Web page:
One Quarter of County School Districts Seek Exception
When the state passed Act 71 of 2005 it required Allegheny County, its 128 municipalities, and 43 school districts to follow new requirements for property tax millage rates following a reassessments. A short year later, the state passed Act 1 of 2006, which involved school property tax relief, tax shifts, gaming money, school tax referenda, and requirements for school districts to adjust their millage rates following a reassessment. As a result, the 43 districts in Allegheny County were effectively removed from the Act 71 framework and placed into a framework with the other 457 school districts in Pennsylvania.
So what does Act 1 say for districts following a reassessment? We discussed this in a Brief previously, but basically the district cannot bring in more tax revenue than it would be allowed under the previous year’s Act 1 index-the index that informs the district how high its taxes can increase. Those going above the index have to either seek out an exception from the Department of Education or place the increase on the ballot in front of the voters.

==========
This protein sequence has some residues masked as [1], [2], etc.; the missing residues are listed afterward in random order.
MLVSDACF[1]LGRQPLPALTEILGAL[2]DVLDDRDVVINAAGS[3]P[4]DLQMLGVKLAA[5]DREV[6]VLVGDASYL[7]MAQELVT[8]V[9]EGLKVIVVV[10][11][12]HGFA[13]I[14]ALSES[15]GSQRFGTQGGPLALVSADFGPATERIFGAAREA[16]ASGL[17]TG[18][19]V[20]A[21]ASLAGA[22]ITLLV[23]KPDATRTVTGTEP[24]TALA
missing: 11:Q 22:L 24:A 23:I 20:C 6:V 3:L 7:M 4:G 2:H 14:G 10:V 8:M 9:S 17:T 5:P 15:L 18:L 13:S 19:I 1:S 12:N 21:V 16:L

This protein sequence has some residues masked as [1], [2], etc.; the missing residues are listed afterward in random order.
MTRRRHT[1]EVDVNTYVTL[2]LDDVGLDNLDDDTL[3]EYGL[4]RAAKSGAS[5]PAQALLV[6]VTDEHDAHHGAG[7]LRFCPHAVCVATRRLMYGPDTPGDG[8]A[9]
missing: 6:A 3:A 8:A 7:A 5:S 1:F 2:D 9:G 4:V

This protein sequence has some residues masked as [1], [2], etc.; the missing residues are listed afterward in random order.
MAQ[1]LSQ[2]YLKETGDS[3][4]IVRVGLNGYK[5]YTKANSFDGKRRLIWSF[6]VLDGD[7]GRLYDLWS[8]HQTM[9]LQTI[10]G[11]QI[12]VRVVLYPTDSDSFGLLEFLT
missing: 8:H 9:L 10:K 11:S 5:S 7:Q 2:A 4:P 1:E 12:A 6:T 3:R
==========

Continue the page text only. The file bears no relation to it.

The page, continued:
The Department of Education’s 2013-14 report on Act 1 exceptions shows 11 districts have successfully obtained permission to exceed their index for the fiscal year that starts in just a few weeks. That’s not to say they will use them-the Department points out that many times districts obtain but do not utilize exceptions-but they are in the back pocket for those districts. Act 1 was amended in the last several years to reduce the number of allowable exceptions from 10 to 4 (leaving exceptions related to construction, retirement obligations, and special education). All eleven cited pensions as the reason for their petition: three also cited special education expenses.
So what of the remaining 32 districts? If they did not seek an exception that does not mean the school millage won’t rise this year the assessments go into effect. Just that they are staying below the allowable index.